My Lister is progressing now. Here the plastered photo plank is used to show the partly primed Lister. Notice the light rail.

With plaster dried and track laid, I painted rails and spikes with two rust colours and the ground a dark brown. I added clusters of grass and some flowers before I ballasted the track with sieved gravel and some chunky chalky stones I had lying around in a bag. I used my usual mix of 50/50 white glue and tap water with some detergent added to make the mix loose surface tension. I dripped the mix over the ballast with a syringe.
Brown colour and clusters of grass added. Rails painted.

Track ballasted. Grass is next.
I skipped any experiments with grass application and simply used some Heki grass mats. The result is green but not great. Another method is called for in the future. Here and there along the track I added some dead leaves from birch seeds I had picked up in the garden. When added under a bush they can pass for dead leaves - better in 16 mm scale than in 1:35.

The photo plank can still do with some drybrushing of the rather harshly coloured grass mats and I plan to fit a wire fence too. Perhaps even a telegraph pole to add a vertical aspect. But the plank already works better than a flat piece of unpainted plywood - and that is what matters.
Along with the photo plank my I P Engineering Lister has evolved. The last bits have been glued on, the loco primed and painted. The RC-equipment was soldered up and I failed to make a disaster out of it. Everything worked and is currently being packed away inside the loco.

Sunday 21 July 2019

Brickworks Museum

I'm on my summer vacation which this year is held on several locations in Denmark. Saves on my carbon footprint and the weather is fine and there is always somthing interesting to see.

In 1960 there was 225 brickworks in Denmark. Today you can count them on two hands. Several structures are preserved across the country to honour the industry and workers. In the sourthern part of Denmark near the German border I visited the Cathrinesminde Brickworks Museum.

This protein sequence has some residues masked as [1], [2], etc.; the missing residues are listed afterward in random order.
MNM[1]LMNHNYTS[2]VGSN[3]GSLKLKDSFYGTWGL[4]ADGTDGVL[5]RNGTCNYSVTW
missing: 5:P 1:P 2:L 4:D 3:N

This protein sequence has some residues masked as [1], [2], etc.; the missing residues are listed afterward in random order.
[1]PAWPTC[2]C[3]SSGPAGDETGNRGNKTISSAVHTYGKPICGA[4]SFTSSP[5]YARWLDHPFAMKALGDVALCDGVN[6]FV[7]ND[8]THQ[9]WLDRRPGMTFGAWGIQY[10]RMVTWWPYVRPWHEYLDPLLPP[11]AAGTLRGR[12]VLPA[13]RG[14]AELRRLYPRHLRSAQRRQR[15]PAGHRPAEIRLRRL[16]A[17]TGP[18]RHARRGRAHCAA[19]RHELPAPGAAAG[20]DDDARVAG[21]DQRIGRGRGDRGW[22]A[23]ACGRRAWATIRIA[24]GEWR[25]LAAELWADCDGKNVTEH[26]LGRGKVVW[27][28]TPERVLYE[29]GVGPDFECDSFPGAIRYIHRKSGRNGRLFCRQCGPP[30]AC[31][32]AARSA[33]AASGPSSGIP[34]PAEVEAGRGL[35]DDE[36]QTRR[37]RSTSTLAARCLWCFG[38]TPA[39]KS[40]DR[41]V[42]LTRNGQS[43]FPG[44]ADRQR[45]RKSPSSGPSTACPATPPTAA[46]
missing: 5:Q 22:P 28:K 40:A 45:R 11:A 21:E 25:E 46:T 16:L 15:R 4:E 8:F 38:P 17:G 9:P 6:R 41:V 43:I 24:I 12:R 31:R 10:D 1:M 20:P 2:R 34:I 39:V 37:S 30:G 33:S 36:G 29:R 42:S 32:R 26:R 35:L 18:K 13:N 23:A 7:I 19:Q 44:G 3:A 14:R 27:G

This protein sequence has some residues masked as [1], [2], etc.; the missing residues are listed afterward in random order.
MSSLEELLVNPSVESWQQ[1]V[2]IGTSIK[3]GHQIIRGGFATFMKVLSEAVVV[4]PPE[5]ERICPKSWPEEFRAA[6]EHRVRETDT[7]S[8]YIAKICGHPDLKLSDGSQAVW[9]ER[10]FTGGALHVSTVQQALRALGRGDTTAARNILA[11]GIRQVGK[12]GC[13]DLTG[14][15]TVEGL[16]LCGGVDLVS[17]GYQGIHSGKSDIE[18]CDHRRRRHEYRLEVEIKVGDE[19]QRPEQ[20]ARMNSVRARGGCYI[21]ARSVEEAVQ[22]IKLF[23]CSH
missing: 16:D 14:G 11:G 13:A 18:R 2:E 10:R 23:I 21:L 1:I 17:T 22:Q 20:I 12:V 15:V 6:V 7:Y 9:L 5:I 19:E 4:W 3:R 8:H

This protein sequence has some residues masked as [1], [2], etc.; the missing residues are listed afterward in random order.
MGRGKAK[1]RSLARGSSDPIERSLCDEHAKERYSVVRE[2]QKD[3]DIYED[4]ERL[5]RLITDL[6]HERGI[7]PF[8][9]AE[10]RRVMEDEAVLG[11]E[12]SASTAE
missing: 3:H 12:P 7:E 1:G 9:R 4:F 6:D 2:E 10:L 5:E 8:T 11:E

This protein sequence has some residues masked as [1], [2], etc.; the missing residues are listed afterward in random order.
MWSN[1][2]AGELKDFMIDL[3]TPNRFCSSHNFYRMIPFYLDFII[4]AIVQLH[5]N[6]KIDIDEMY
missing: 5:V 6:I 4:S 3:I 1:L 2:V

What is not to like? Blue sky, beautiful chimney, narrow gauge locomotive and a steel plated substation.
Cathrinesminde Brickworks was opened in 1732, equipped with a ring kiln in 1892 and last used in 1968. See the museum's website for further info. I visited the brickworks with my familiy and was pleased to see that there was a proper reenactment of old fashioned brick making by hand in progress.

The buildings appear to be in good condition and as the brickworks is a small facility the visitor can easily see every operation in a brick's manufacture. It may come as no surprise that one of my motivations for visiting the museum was to see its narrow gauge locomotive.

A rather harmonic industrial locomotive in 600 mm gauge most likely built by a local blacksmith Micheelsen Brothers on the basis of a Ford engine. Last time I saw the loco was in 1986 it was in private ownership. Later in that year it was given to the brickworks museum, the cab removed and over the years it has been repaired and now appears to be operational.
A rear view of the loco and two unpainted standard skips. In the background the old clay pits. Plans for a short track to the pit have been shelved. Upon return to my worktable I will immediately investigate if I can include a steel plated substation next to the track on my coming 1/19 layout.
The brickworks had its own pier for loading finished bricks in shallow vessels for transport. Two of the characteristic wagons for bricks have been preserved and they are exhibited with a full load of bricks. One of them have flangeless wheels and is positioned on a pair of flat rails with a low inner flange.
Wagon with flangeless wheels for transporting finished bricks for shipping.
Apart from old machinery, informative posters and the volunteers reenacting brick making, the brick making process is also illustrated by several large scale models of a quite good quality. I have no idea of the scale, but from a distance it seems that the scale isn't far from 1:22-1:19 range.
The model illustrating loading finished bricks into a small sailing vessel. All work transferring the bricks was done by hand and often by women. Particularly during the Great War when the region was under German rule and the men away fighting.